- Suzanne Rightley
Benefits of Summer Job for Teen Boys
Of course, the first thing that comes to your son's mind, on the prospects of having a summer job is... money. He might focus on what he'll earn, and what he can buy, but as a parent, you should know that the benefits go beyond the pay cheques.
Potential character-building-lifeskills that a summecr job might instil within your son's heart and mind... (BTW, also applies to daughters)
Having a boss: A boss is way different than a parent or teacher. A boss tells you what to do (which is similar to a parent or teacher). However, with a boss, there's no room for argument (unlike the aforementioned, who tend to listen/tolerate, ready to explain/instruct). There's a nurturing presence with parents and teachers, which is typically (often by necessity) lacking in a boss.
If a young employee's thoughts run contrary to the instructions he is given..., and should this young employee decide to argue in defense of his ideas..., then guess what... this particular young employee may not have his job for long.
Teens feel comfortable at home (rightly so) and they like to have their say (Think: voicing their complaints, whining, attempting to reason etc., you get the idea.)
For your teenage son... this new 'work experience' can be an eye-opener.
The boss is right. That's it. Whether the boss is actually right or wrong, has nothing to do with it. He or she is right, by nature of the fact, that he or she is the boss.
Your son figures that out out quickly! Hopefully! Or..., there goes the job!
Self-discipline: Showing up, to work, on time, no excuses... requires a great deal of self-discipline.
Now, if you are the type of parent who makes sure he gets there on time -- you prepare his lunchbox, you set the alarm, you yell at him until he finally gets up, you make his breakfast, etc., then...well...you are the one who is self-disciplined (but you already knew that).
However, if he takes the initiative for all of the above, then he already knows a thing or two about being self-governing (congratulations... mom & dad... you've already done something right along the way).
But..., like most teens, he might need some pushing, reminding, and so forth..., but hey, that's all part of what a summer job can do for your son.
Thanks to you... and thanks to the job... your son is developing a strong character trait.
Discretion: If there is ever a place to learn that it is best to keep your mouth shut, and not get caught up in gossip and slander -- it's at work.
when to report a problem from when to let it go
how to speak in a manner that does not offend
not contributing to rumours or spreading private information
These are things that are best learned through experience. Sure, you can explain all of the above, but words are only words until they make sense. The daily practice of discretion, is where the necessity for it is learned.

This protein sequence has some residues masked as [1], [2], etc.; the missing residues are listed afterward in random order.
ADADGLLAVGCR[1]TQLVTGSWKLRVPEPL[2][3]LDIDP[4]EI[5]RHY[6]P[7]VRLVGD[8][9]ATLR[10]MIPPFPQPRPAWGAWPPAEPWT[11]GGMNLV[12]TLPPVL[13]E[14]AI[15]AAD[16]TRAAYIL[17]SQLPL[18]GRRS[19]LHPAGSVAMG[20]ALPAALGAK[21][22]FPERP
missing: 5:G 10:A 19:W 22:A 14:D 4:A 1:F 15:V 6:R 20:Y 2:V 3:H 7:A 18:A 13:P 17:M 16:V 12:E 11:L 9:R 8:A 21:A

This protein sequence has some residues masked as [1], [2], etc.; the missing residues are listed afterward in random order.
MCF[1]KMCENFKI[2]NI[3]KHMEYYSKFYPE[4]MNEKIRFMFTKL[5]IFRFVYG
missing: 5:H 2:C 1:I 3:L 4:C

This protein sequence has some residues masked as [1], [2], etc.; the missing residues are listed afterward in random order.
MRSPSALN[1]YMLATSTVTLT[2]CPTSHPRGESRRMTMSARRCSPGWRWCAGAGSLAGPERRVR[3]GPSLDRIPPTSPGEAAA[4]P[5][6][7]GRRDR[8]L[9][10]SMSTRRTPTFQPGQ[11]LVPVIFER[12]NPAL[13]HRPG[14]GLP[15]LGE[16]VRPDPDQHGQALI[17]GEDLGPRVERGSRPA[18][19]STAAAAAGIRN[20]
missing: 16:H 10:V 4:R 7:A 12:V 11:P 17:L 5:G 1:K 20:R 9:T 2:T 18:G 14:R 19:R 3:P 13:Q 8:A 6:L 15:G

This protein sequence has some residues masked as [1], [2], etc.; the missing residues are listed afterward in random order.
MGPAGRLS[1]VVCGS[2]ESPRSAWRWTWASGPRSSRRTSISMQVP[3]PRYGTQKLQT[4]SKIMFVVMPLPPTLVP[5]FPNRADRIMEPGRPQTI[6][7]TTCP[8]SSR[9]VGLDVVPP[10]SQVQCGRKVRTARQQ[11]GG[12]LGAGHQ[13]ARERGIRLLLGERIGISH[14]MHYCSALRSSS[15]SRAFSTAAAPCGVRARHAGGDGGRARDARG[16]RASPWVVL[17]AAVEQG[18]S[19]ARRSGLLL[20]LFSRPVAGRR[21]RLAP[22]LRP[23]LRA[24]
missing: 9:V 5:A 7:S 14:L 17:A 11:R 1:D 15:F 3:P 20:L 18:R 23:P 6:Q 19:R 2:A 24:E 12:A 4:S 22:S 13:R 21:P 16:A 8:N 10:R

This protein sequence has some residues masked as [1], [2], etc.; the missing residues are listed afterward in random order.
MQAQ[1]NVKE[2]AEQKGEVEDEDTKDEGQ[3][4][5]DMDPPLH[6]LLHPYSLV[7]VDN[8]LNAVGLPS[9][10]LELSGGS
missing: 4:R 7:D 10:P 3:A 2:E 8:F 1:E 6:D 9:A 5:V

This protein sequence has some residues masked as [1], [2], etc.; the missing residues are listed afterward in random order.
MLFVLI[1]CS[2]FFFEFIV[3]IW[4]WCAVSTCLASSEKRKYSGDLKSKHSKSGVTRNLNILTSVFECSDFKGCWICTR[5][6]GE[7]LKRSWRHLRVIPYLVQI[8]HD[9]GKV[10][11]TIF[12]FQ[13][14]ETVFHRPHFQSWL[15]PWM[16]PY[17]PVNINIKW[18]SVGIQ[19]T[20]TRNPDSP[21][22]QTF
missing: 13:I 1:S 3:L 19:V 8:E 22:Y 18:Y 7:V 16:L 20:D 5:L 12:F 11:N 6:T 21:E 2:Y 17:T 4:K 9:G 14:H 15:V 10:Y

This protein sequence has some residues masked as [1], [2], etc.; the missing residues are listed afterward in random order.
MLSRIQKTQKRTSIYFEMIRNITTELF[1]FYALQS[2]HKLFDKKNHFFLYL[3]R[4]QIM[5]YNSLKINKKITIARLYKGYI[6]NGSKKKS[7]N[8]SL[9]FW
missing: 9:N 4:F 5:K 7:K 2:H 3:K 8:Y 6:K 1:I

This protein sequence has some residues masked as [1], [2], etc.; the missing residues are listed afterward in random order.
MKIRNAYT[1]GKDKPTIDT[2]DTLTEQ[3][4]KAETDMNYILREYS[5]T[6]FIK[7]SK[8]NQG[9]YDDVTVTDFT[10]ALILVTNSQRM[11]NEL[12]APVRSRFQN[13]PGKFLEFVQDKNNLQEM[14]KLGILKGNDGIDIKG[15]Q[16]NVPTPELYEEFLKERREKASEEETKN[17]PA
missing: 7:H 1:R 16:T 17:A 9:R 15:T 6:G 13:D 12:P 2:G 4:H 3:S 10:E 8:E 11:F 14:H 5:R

Team work: Seems obvious, but as many of us can attest, the workplace is frought with problems, because many people lack the skills to be quality team members.
'Getting the job done', may sound like the most important thing (and it is), but how co-workers 'get the job done', is where the joy of employment truly shines.
In the hustle and bustle of work..., people often get their toes stepped on, they get offended, and so forth. Learning how to navigate through difficulties, without the hurt feelings, is a great lifeskill to develop.
Endurance: An eight hour day, with only two fifteen minute breaks and an hour for lunch is a lot for your son to get through at first.
No checking in with his friends, via social media avenues, is a big deal. Is that even possible? (Ha-ha)
To do a proper job, requires focus..., your son will learn that his phone is a distraction he cannot afford, if he wants to do his job well, get paid, earn a good future reference, and basically...not get fired.
Humility: Sports can build a sense of pride and accomplishment ... and that's great. Work can build upon this as well, but there's more.
Your son will come to recognize his abilities to follow instruction, to practice self-control, to be responsible, and accountable for his actions.
This requires not pride, but rather humility. A humble person can be told what to do, and be willing to do the job he is being paid to do.
Days Off: Reading is still a great way to relax and enjoy some much needed quiet time. In her book, Stick to Irons, by Suzanne Rightley, one teen discovers that the challenges of making career decisions, is harder than he thought.
But thanks to his friends, family, and... his summer job..., he'll learn a lot about himself and what his future may hold.
Thanks for visiting.